Kingston, Jamaica: It's easy to like Yusuf Pathan. It's easy to grow to like Badrinath. Yusuf can thrill you with his big hits; he appeals with his primal spirit and gives you instant gratification. Badrinath, with his years of hard toil in domestic cricket, can make you sympathetic to his cause. However, both are guilty of throwing away the great opportunity presented to them in the ongoing ODI series in the West Indies. Especially Badrinath, who is yet to prove that he belongs on the international stage.
It wasn't that long ago when Dale Steyn made Badrinath look out of his depth in a Test in India. Here, in the West Indies, Andre Russell, nowhere close to Steyn in class or pace, made Badrinath hop and jump awkwardly on a docile pitch. Badrinath is not a very wristy player; his strokeplay is all arms. Under pressure, those hands start gripping the bat tighter, the arms start stabbing, and the ball doesn't seem to move off the turf. It looks like a struggle, it feels like a struggle and perhaps, it is a struggle.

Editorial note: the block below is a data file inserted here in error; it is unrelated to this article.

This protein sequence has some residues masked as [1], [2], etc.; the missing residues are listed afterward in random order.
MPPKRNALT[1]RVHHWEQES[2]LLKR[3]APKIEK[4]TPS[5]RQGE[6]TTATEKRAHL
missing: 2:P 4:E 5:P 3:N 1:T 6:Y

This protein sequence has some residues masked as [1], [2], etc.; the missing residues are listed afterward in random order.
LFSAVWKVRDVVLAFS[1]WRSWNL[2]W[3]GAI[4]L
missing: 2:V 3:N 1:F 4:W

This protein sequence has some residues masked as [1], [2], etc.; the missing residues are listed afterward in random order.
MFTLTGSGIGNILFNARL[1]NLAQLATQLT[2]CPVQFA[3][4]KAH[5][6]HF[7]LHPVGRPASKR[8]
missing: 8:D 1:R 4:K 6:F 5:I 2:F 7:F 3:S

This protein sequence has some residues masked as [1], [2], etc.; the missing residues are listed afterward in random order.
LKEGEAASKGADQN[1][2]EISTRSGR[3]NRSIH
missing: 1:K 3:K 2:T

He arrived here on the back of a very good domestic season and an impressive showing in the IPL. This series was supposed to be his carpe diem opportunity. Instead, it's turning into a nightmare. He was given a chance to bat at No. 4, ahead of both Suresh Raina and Rohit Sharma - except in the rain-shortened second ODI - but has averaged just 13.33 in four games so far with a high score of 17. His critics are having a field day: 'oh he is just a domestic batsman and is a misfit. He can't rotate the strike if the bowling is accurate and he will eventually be eaten up by the pressure,' is their line of thought.